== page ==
Resource distributions and diet development by trial-and-error learning
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We study interactions between resource distributions, grouping, and diet development in foragers who learn by trial-and-error. We do this by constructing an individual-based model where individuals move and forage in groups in a 2-D space with high resource diversity and learn what to eat. By comparing diet development in different resource distributions, and in gregarious and solitary individuals, we elucidate how these factors affect patterns of diet variation. Our results indicate that different resource distributions have profound effects on learning opportunities, and thereby lead to contrasting phenomena. In uniform environments, local resource depletion by gregarious individuals, in interaction with learning, leads to diet differentiation. In patchy environments, grouping leads to enhanced diet overlap within groups and leads to differences in diet between groups. Surprisingly, mixed environments can generate all these phenomena simultaneously. Our results predict relationships between diet variation, trial-and-error learning, and resource distributions. The phenomena we describe are not evolved strategies, but arise spontaneously when groups of individuals learn to forage in certain resource distributions. This suggests that describing diet specialization or diet homogenization as the result of behavioral strategies may not always be justified.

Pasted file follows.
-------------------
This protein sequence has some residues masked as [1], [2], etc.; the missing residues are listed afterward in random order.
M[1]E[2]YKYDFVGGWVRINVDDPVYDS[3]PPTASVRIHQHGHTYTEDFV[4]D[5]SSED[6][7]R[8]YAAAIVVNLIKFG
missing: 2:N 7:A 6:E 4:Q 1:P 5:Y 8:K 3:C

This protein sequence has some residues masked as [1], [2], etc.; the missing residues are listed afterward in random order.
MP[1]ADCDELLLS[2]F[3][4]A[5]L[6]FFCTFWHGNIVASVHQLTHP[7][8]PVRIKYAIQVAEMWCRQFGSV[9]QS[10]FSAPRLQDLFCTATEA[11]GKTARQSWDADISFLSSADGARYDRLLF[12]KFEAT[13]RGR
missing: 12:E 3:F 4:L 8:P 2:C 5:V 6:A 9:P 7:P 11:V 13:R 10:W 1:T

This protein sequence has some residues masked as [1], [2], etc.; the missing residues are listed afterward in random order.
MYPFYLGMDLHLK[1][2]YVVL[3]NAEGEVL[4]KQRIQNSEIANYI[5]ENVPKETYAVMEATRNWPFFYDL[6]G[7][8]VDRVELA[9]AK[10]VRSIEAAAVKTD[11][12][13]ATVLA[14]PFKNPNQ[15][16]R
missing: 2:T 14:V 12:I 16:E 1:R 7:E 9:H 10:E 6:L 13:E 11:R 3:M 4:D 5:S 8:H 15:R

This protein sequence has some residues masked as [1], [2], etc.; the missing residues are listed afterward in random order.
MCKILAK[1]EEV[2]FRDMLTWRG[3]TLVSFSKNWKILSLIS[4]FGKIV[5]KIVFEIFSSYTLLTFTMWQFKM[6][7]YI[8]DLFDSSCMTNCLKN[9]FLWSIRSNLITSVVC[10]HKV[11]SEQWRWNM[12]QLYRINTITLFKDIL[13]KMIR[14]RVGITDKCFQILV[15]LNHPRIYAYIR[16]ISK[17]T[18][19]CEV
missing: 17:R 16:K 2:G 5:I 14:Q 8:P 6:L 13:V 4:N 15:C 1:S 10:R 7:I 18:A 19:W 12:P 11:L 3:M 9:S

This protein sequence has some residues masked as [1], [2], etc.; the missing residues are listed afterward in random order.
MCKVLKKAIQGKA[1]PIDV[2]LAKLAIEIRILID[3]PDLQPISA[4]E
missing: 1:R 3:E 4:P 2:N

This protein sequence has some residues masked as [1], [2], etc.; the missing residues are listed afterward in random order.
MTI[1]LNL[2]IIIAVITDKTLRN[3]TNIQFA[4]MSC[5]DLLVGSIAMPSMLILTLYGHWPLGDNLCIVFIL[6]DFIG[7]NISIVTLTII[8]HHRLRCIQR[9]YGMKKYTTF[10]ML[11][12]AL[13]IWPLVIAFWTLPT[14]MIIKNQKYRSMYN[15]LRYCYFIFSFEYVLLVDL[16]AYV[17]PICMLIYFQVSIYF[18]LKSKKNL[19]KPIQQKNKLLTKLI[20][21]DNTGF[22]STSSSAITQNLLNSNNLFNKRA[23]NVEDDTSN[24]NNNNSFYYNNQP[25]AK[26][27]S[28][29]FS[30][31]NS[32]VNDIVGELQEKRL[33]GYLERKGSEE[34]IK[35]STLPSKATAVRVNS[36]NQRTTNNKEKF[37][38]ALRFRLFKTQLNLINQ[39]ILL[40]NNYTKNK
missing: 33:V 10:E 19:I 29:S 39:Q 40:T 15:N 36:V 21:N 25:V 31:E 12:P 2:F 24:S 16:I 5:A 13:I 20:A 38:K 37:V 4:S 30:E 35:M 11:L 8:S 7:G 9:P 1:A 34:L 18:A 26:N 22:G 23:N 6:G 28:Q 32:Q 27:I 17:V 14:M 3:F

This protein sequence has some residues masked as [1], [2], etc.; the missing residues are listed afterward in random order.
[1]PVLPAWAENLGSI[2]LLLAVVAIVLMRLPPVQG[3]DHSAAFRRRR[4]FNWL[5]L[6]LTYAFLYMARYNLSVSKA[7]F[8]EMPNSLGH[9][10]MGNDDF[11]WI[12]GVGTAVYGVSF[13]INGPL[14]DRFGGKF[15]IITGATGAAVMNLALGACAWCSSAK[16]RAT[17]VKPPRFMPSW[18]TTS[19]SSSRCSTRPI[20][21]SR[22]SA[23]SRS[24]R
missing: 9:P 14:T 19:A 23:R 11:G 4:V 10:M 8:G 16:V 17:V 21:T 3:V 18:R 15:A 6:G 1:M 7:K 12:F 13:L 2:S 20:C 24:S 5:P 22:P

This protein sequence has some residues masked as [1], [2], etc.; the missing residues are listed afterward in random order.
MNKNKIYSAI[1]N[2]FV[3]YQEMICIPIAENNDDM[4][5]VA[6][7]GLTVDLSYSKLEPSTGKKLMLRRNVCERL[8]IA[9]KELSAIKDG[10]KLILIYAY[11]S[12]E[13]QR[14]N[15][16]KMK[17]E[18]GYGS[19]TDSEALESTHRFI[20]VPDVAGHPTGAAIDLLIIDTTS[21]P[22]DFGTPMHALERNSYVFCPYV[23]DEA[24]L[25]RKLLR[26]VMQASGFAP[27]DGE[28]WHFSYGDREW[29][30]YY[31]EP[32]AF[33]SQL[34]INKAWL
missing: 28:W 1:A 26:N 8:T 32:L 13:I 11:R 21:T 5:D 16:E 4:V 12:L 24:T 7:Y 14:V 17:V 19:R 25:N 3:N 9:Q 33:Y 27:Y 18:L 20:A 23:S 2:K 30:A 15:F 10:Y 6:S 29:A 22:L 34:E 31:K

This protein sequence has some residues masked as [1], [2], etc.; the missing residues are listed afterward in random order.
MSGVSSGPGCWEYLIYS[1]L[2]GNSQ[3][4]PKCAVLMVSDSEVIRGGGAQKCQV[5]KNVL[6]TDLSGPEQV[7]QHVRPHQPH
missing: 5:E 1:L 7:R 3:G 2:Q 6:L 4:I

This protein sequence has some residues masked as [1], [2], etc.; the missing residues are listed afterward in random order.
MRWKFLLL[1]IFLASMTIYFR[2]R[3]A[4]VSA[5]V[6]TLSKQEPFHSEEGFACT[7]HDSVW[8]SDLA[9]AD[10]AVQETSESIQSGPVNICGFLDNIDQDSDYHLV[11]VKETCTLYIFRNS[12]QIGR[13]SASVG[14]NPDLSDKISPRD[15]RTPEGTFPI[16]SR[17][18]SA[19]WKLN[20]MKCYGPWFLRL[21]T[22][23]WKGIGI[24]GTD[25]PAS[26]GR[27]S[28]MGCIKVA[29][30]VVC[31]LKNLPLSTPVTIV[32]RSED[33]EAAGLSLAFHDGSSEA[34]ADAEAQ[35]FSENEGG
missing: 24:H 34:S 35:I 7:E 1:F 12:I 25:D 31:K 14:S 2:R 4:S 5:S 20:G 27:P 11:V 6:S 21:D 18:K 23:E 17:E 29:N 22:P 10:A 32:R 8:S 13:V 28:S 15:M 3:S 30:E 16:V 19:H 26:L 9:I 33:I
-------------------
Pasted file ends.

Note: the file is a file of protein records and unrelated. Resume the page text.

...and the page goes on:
KeywordsIndividual-based model Individual diet “specialization” Social learning Intergroup diet variation Group foragers
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